Newsletter: February 15, 2017

Northeast ADA Center News Bulletin: February 15th, 2017

Updates from the Northeast ADA Center:

 Northeast ADA Center Operating Hours Have Changed

 Please note that the Northeast ADA Center's technical assistance line hours of operation have changed to 8:30am to 4:30pm Monday through Friday.  The Northeast ADA Center will still remain closed on all federal holidays. Technical assistance questions can always be submitted any time of day to us via email, at and a response will be provided within one to two business days.

What's New in Our Region:

University Under Investigation After Student Denied Service Dog

Fordham University denied a student's request for a service dog to live with her on campus, despite her documented disability with the Office of Disability Services. She submitted her request shortly after transferring to Fordham College at Lincoln Center (FCLC) and moving into McMahon Hall in the spring semester of 2016. On August 4th, just before she began her junior year, the U.S. Department of Education (DOE) opened an investigation based on her allegations. Since then, the university offered her $5,000 during settlement proceedings, which she rejected. Since the two parties have not reached a resolution, the investigation is currently still open.

Read more about this at:

Determined Teen Finally Allowed to Bring Service Dog to School

While Ben Shore, 16, and his service dog Charlie were standing outside Cherry Hill High School East Thursday morning, a woman he didn't know rolled down her car window.  "Ben, have a nice day at school," she said.  Shore said that he has had support from strangers and students in his fight to be able to bring his golden doodle service dog to school.  The fight apparently ended this week, when the school administration in an abrupt about-face, told Shore he could bring the dog without jumping through the hoops spelled out in their official policy.  After talking with reporters outside the school, a clearly excited Shore joined the flow of students heading inside, accompanied by his father, Eric Shore.  Asked what led to the district's decision to allow the dog, spokeswoman Barbara Wilson said only that it related to the Board of Education's upcoming vote Feb. 14 on a revised service dog policy.  "In the meantime, the district decided to allow a service dog to accompany a student to Cherry Hill High School East in advance of the adoption of the revised policy, as we work to be in compliance with the Americans with Disabilities Act," To read more about this go to:

What's New in the Rest of the Country:

Employee Can Proceed On ADA Claim That He Was Discriminated Against On Account Of Severe Obesity

Mark Richardson worked for the Chicago Transit Authority as a Bus Operator from 1999 to 2012.  He took an extended medical leave from work and attempted to return to his job in September 2010.  The Authority sent him for a fitness exam, and the doctor cleared Richardson to return to work. He was next required to submit to a safety assessment, which he contended turned out to be different than the normal safety assessment required of bus operators.  The Authority eventually rejected his request to return to work.  Richardson then filed a charge with the EEOC, stating that the Authority discriminated against him based on his disability, namely severe obesity.  After the parties were not able to resolve the charge, Richardson sued in federal court. The Authority argued that obesity is not a disability unless it is due to a physiological disorder and further contended that since the plaintiff never alleged that there was a physiological basis for his obesity, his complaint must be dismissed. Ultimately, the court noted that the plaintiff's complaint was sufficient to allow him to move forward with discovery and to attempt to prove his case. This is an interesting case because obesity claims are likely to become a major area of litigation given both the near epidemic levels of obesity in the United States and the expansion of coverage of disability under the ADA Amendments Act of 2008 (ADAAA). To read more about the case go to:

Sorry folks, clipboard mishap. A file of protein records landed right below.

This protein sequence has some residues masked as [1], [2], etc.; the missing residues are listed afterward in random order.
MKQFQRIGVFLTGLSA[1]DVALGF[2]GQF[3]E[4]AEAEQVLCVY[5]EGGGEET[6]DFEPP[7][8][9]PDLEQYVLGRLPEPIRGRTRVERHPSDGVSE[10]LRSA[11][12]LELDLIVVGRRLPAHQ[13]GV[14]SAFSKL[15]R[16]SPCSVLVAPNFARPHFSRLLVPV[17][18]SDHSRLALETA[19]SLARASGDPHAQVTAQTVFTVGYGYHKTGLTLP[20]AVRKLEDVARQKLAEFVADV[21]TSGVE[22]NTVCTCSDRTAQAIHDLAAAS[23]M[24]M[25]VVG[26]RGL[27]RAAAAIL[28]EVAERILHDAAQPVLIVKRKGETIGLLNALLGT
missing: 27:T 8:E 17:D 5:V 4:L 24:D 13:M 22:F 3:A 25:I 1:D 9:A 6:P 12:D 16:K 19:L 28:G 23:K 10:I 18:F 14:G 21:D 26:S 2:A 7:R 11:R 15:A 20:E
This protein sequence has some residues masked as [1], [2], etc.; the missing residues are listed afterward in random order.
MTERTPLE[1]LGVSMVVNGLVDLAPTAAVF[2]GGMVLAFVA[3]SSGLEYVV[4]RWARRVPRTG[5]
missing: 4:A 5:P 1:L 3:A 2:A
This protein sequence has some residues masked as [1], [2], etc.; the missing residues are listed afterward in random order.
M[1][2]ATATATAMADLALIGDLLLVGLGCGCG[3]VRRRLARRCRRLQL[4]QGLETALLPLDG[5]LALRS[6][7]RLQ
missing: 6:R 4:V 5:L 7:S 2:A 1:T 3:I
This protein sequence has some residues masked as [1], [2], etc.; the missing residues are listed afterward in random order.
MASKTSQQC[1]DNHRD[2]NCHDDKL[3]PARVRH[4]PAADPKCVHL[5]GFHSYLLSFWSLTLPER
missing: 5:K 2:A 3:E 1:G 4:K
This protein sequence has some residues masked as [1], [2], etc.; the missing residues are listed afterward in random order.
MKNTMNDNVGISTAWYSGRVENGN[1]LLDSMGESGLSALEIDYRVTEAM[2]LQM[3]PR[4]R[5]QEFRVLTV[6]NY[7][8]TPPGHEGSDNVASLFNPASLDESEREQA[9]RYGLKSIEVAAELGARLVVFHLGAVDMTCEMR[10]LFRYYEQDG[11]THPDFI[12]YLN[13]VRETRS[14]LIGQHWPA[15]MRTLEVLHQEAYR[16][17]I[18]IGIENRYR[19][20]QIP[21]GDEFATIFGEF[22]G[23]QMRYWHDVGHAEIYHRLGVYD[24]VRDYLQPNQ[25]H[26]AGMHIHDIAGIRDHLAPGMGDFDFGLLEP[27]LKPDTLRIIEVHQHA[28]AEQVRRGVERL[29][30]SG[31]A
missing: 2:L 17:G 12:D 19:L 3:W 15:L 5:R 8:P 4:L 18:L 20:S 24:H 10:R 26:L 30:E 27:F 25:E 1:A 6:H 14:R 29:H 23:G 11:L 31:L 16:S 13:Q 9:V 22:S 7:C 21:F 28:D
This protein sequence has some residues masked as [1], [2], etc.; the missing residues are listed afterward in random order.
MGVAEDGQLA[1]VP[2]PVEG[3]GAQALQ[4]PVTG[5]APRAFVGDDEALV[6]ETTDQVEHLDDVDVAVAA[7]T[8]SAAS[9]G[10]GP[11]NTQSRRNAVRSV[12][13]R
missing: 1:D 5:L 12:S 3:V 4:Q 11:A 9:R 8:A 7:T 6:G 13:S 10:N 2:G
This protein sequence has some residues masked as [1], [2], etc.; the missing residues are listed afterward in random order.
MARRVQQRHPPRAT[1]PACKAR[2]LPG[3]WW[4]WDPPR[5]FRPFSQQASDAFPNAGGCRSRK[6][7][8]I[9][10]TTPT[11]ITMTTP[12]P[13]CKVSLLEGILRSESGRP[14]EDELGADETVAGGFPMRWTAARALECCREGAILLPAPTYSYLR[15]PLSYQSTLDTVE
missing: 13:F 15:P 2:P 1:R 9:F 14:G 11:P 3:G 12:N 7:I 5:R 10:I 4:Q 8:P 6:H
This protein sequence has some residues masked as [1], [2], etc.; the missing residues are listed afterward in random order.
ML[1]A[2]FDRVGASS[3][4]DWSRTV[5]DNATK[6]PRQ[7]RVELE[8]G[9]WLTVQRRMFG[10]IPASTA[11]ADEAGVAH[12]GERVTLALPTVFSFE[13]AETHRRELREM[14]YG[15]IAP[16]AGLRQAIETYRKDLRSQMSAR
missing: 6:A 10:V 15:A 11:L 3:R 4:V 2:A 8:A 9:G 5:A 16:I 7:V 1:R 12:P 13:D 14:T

EEOC: Workplace Disability Discrimination Claims Set New Record

For the second year in a row, the U.S. Equal Employment Opportunity Commission said charges of job bias related to disability hit an all-time high, reaching 28,073 for the 2016 fiscal year. Of these complaints, 5,680 were resolved in favor of the person who brought the complaint. The EEOC also noted that nearly a third of the complaints they received cited disability. Read more at:

For the Traveler with a Disability, Strategies for a Successful Trip

Terry Scott Cohen, 42, enjoys roller coasters, mushing in Alaska and tobogganing in the Pyrenees Mountains. Though he gets about in a motorized scooter, he has not let his myotonic dystrophy, a disease involving progressive muscle loss, curtail his travels. His father, Barry M. Cohen, 72, a retired industrial psychologist, acts as his travel companion, and together the two Floridians have written a book, "Travel Near & Travel Far: Step Out of Your Disabled World!" that provides both encouragement for travelers with disabilities and practical advice on navigating the world from a scooter or wheelchair. The elder Mr. Cohen recently discussed the book. To read more about that conversation go to:

Opportunities for You!

Act Quickly - Must Register by 2-15-17!

Free Webinar - Self-Evaluations and Transition Plans: Some Considerations

Thursday, February 16th, 2017

2:00 PM EST - 3:30 PM EST